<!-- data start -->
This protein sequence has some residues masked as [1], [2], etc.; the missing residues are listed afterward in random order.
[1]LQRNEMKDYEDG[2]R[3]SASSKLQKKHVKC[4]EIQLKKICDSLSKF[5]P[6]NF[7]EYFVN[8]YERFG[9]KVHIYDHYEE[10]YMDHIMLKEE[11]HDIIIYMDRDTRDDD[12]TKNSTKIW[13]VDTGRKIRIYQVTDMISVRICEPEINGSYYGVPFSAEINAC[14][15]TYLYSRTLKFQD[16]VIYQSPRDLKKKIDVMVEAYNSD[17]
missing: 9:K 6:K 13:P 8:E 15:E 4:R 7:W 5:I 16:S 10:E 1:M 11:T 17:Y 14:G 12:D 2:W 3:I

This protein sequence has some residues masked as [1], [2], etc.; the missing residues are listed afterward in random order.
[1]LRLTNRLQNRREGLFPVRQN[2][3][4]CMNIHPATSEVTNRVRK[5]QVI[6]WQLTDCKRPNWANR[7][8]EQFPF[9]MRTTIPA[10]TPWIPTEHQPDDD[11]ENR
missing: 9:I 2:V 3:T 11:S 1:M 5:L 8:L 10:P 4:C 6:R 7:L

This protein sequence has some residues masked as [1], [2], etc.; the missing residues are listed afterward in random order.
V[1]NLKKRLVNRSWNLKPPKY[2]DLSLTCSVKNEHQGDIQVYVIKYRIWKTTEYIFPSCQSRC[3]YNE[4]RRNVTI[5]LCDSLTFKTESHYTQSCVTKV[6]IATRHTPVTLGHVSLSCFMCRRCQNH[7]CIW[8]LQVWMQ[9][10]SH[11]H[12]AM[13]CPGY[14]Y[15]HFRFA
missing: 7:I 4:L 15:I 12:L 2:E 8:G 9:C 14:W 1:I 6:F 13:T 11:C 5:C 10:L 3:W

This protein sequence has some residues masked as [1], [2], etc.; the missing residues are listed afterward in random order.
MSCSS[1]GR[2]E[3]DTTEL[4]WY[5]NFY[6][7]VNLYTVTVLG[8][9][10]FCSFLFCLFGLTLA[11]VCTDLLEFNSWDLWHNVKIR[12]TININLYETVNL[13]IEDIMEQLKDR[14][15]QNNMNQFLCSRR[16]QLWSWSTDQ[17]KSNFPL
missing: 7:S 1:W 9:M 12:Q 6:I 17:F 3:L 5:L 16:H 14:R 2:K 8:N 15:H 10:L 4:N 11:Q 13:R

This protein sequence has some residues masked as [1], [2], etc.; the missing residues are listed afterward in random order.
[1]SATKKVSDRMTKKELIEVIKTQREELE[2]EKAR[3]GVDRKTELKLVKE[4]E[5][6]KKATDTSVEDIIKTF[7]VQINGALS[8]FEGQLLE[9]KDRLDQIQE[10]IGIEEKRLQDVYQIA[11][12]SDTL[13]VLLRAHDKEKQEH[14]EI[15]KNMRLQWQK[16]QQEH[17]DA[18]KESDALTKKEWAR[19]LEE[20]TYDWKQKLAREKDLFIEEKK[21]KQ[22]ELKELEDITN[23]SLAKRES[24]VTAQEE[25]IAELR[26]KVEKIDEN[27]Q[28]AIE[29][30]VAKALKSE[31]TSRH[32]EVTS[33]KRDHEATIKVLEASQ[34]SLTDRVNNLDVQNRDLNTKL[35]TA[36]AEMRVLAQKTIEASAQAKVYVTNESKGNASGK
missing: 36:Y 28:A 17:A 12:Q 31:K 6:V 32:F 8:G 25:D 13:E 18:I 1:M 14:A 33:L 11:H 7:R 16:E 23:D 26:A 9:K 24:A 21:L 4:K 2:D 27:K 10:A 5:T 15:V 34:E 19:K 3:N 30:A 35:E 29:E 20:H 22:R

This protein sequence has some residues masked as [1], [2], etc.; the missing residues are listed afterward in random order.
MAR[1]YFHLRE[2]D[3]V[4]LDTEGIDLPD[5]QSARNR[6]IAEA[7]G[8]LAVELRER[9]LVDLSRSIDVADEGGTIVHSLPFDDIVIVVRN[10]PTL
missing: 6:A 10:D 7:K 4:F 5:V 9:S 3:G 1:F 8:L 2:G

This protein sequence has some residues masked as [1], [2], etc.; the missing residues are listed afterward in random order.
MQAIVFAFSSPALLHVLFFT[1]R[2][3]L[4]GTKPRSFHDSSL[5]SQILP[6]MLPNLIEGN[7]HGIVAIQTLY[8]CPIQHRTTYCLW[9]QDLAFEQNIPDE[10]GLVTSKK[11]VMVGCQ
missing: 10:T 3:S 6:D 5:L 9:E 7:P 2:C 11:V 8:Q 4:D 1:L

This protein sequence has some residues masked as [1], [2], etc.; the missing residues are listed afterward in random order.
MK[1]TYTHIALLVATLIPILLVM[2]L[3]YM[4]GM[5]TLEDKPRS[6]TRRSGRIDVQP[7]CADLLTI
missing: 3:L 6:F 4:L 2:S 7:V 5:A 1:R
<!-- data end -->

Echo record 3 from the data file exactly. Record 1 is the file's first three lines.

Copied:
This protein sequence has some residues masked as [1], [2], etc.; the missing residues are listed afterward in random order.
V[1]NLKKRLVNRSWNLKPPKY[2]DLSLTCSVKNEHQGDIQVYVIKYRIWKTTEYIFPSCQSRC[3]YNE[4]RRNVTI[5]LCDSLTFKTESHYTQSCVTKV[6]IATRHTPVTLGHVSLSCFMCRRCQNH[7]CIW[8]LQVWMQ[9][10]SH[11]H[12]AM[13]CPGY[14]Y[15]HFRFA
missing: 7:I 4:L 15:I 12:L 2:E 8:G 9:C 14:W 1:I 6:F 13:T 11:C 5:C 10:L 3:W